Not just cheese
Will Studd's ten-part television series, Cheese Slices, is set to premiere in India on Discovery Travel & Living.tv Updated: Jul 21, 2008 11:45 IST
Will Studd is a man on a mission - to revive the world's interest in the fastdisappearing practice of traditional cheese-making. "It is vital to explain the significance of artisan and farmhouse cheese… and what makes them so different from predictable mass-produced cheese," says the Master of Cheese from Australia.
His ten-part television series, Cheese Slices, is set to premiere in India and Studd was in town to launch the show.
Slice of history
From the legendary Roquefort and farmhouse cheddar to the relatively modern emmenthal and camembert, there are thousands of varieties of hand-made cheese in the world. And, according to Studd, "There is a history behind every type, reflecting the land and the season it comes from."
Cheese Slices is a two-and-a-half-year long quest that explores this history, and the traditions and the people behind some famous cheeses. Among other places, Studd travels to Lombardy to check out the underground cellars where 70 percent of the world's Gorgonzola is matured; to the small village of Camembert in France, where the last farmhouse producer of this benchmark cheese resides; and to the town of Parma to meet with - Cheese Slices premieres on Discovery Travel & Living on July 22 at 8 pm the Biemme families who have been making Parmigiano Reggiano for four generations.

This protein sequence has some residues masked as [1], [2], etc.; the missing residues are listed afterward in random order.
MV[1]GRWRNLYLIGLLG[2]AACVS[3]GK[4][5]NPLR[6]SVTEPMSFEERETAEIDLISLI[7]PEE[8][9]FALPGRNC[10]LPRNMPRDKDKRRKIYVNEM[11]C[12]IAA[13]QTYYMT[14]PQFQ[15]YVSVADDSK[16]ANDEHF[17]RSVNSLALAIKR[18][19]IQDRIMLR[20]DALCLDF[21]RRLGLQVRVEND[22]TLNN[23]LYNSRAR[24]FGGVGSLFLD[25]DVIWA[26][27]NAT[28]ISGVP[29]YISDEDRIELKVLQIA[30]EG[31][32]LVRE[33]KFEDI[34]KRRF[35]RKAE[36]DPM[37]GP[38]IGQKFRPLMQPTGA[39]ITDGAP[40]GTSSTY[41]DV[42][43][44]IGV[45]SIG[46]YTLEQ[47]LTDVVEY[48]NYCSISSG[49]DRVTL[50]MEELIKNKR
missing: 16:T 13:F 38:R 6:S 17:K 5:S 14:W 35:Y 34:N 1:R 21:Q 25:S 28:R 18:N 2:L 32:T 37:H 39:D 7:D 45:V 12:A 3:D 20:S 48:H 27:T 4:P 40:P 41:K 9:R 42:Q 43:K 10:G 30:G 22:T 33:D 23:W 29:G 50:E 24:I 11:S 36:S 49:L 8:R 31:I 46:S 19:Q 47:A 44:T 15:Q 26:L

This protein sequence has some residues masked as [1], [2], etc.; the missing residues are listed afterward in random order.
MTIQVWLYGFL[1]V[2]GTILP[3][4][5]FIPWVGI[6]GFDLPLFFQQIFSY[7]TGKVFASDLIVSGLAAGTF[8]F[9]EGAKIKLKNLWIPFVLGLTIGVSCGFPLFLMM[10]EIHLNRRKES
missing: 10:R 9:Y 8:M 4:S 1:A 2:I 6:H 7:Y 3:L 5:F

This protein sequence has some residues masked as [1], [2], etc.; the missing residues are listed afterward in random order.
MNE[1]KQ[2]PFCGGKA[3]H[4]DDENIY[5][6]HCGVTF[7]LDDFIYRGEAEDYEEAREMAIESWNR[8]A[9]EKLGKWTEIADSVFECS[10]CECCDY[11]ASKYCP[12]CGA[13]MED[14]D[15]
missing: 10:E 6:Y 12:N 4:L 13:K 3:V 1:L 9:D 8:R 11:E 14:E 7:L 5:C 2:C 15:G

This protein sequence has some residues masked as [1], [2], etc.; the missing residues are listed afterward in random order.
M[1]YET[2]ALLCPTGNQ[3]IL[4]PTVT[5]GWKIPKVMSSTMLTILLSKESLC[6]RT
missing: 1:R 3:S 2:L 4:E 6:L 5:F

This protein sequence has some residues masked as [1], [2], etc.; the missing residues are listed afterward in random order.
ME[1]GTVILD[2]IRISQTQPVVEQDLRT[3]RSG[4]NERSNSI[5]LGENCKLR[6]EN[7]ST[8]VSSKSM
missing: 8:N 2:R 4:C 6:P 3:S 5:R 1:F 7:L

At the end of the day, Studd says, "the show is not just about cheese; it's a larger statement." By upholding a tradition, he is trying to preserve the land and the people intimately concerned with it. "When the tradition disappears, you take away the local community and risk losing the connection with that land," he says, citing farmhouse cheddar as an example. Thirty years back, there were forty producers of the cheese in Somerset, England; today, there are only three left.
This is where the show's importance is most apparent. By broadcasting it to countries that have never really had a history of cheese-making, he hopes it will inspire a whole new generation of cheese-makers and tasters. India and America are two such countries. "Here, you have to take people away from mass-produced innocuous cheese to cheese with real flavour. [It's about] opening their eyes for the first time," says Studd. And he is optimistic that Indians are ready to develop a palate for it.
Cheese how-to's Store the cheese in a refrigerator, wrapped in cling-on plastic Ensure that you take it out in enough time to serve it at room temperature Cheese pairs well with white wine. Red wine goes well only with certain cheeses like Cheddar and Reblechon The best way to serve it is with bread